In 2014, poet Rupi Kaur began posting her works on Instagram, and in a short amount of time, her poetry went viral and Kaur published her debut book milk and honey in the same year. Her second and third book, the sun and her flowers and home body, were published in 2017 and 2020. As of 2021, she now has more than 4.3 million followers on Instagram. Kaur is also a survivor of sexual assault and a strong advocate of feminism.
In more recent years, however, Kaur has been attributed as the pioneer of Insta poetry, a subgenre of what some consider to be poetry and others accuse of ruining it.
The Rise of Insta Poetry
Insta poetry has been a controversial topic from the moment it was born. While some attribute it to a revival of contemporary poems, (How Instagram Saved Poetry: Social media is turning an art form into an industry) the mainstream opinion seems to be skeptical of its genuinity. The major criticisms are that most Insta poetry lack depth, as they are often only a few lines in length, and they focus on the aesthetic appeal of words rather than the content of them. A typical Insta poem would consist of a single sentence with many line breaks within– “the irony of loneliness / is we feel it / at the same time.” (together) The sentence would often be more straight-forward rather than descriptive, and would display little to no traditional literary devices, such as imagery.
As its name suggests, Insta poetry would not have been successful if not for Instagram. The reason why this subgenre is so popular is that when someone scrolls down their feed, they’re most likely not purposely looking for writing to critique, but rather, taking in information from an array of photos– pictures of friends, of celebrities, memes, art, and more. People are not looking for material to analyze; they’re learning from other creators around the world, and at this absorptive and vulnerable state, it’s easy for their minds to connect a simple “what is stronger / than the human heart / that shatters over and over / and still lives” to memories of failed relationships and their damaging effects.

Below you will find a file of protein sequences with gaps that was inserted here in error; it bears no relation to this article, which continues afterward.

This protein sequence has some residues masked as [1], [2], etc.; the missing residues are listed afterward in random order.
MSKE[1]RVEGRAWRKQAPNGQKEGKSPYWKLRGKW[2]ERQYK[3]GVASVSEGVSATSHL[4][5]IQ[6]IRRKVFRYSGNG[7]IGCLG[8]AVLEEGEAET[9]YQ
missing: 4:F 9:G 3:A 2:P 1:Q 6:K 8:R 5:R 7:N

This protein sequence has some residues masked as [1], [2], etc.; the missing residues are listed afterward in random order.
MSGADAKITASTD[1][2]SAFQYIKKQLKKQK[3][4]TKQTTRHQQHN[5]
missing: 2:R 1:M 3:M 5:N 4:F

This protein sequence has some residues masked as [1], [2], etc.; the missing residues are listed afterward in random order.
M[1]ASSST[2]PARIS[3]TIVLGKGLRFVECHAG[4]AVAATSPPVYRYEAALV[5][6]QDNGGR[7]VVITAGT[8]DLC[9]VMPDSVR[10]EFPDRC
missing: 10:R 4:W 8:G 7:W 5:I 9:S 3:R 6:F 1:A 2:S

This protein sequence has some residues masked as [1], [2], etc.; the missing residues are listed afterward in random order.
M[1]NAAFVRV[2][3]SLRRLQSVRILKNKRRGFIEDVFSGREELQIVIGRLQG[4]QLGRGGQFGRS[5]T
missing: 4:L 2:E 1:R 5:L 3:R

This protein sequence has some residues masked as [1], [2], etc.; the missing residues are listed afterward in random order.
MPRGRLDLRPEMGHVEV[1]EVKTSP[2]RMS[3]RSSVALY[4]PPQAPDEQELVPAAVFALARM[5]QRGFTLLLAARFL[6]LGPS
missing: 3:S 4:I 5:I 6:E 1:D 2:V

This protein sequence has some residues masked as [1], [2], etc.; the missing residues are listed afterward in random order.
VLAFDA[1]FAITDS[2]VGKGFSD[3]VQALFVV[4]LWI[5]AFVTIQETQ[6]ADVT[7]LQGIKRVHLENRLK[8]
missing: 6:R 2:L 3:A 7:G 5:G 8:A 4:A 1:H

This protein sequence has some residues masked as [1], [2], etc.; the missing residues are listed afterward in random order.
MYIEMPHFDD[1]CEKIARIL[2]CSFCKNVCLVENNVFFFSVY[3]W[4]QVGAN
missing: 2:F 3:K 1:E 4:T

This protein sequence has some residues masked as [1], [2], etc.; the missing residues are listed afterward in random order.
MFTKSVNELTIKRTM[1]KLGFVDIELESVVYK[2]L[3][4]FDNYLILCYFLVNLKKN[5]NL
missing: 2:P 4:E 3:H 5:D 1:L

Furthermore, Instagram users’ options are limited to “like (and maybe comment, share, and save)” and “not like,” and there’s nothing to “not like” about a sentence that is plain and bland, but otherwise relatable to their own lives. Insta poems are simply not judged for being poetry, but as sentences with line breaks– and because there is nothing wrong with a sentence exhibiting little to no signs of being poetic, Insta poems are surely “liked.”
In traditional publishing, on the other hand, readers are active in reading through a literary lens, and their opinions extend far beyond whether something is “relatable” or not.
The Best of Insta Poetry, the Worst of Insta Poetry
The hatred for these “low-effort” poetry seemed to have peaked with Youtuber Gabbie Hannah’s infamous poetry collection adultolescence, which went viral for being poorly-written. Many other Youtubers reviewed Hannah’s work in their videos, the alleged first of which being Youtuber Rachel Oates. In her videos, Oates attributed Hannah’s poetry as being lazy, stating that all the pieces seem like underdeveloped bad tweets and boring sentences with line breaks. However, looking at the pages of adultolescence, it is hard to look past the similarity in both structure and content of the poems with that of Rupi Kaur’s.
What actually marks the difference between the universally-loved and what is considered the worst of poetry is the prejudice that readers project on Hannah and Kaur, the first one known for being problematic and the latter a symbol of strong feminism. The following two lesser-known poems discuss similar topics of uncertainty in relationships. One of them is from milk and honey and the other from adultolescence. Have fun deciding which is which.
“don’t mistake / salt for sugar / if he wants to / be with you / it’s that simple” (reveal)
“next time you pour everything you have into someone, make sure they don’t have any leaks” (reveal)
There are far more examples of looked-down poetry implicitly inspired by Kaur published by Youtubers, such as Swimming Lessons by Lili Reinhart and Tears for Water by Alicia Keys. All of them share the same characteristics as Kaur’s poetry– short lines, few literary devices, and being explicit. These are, of course, not inherently bad traits in writing, but the “aesthetics” they create is not an absolute determinant of quality poems either.
Rachel Oates and milk and honey
In another video titled Milk & Honey Is… Not That Great, Oates has given her thoughts on Rupi Kaur and Insta poetry while giving a review of milk and honey, describing many of the poems as:
“…very important message, very important to talk about. It's just expressed lazily and that's a shame. It's over simplistic, it's underdeveloped, it's fairly generic, and it's nothing original or new. And this definitely feels like a first draft, an idea waiting to be developed not a complete finished poem.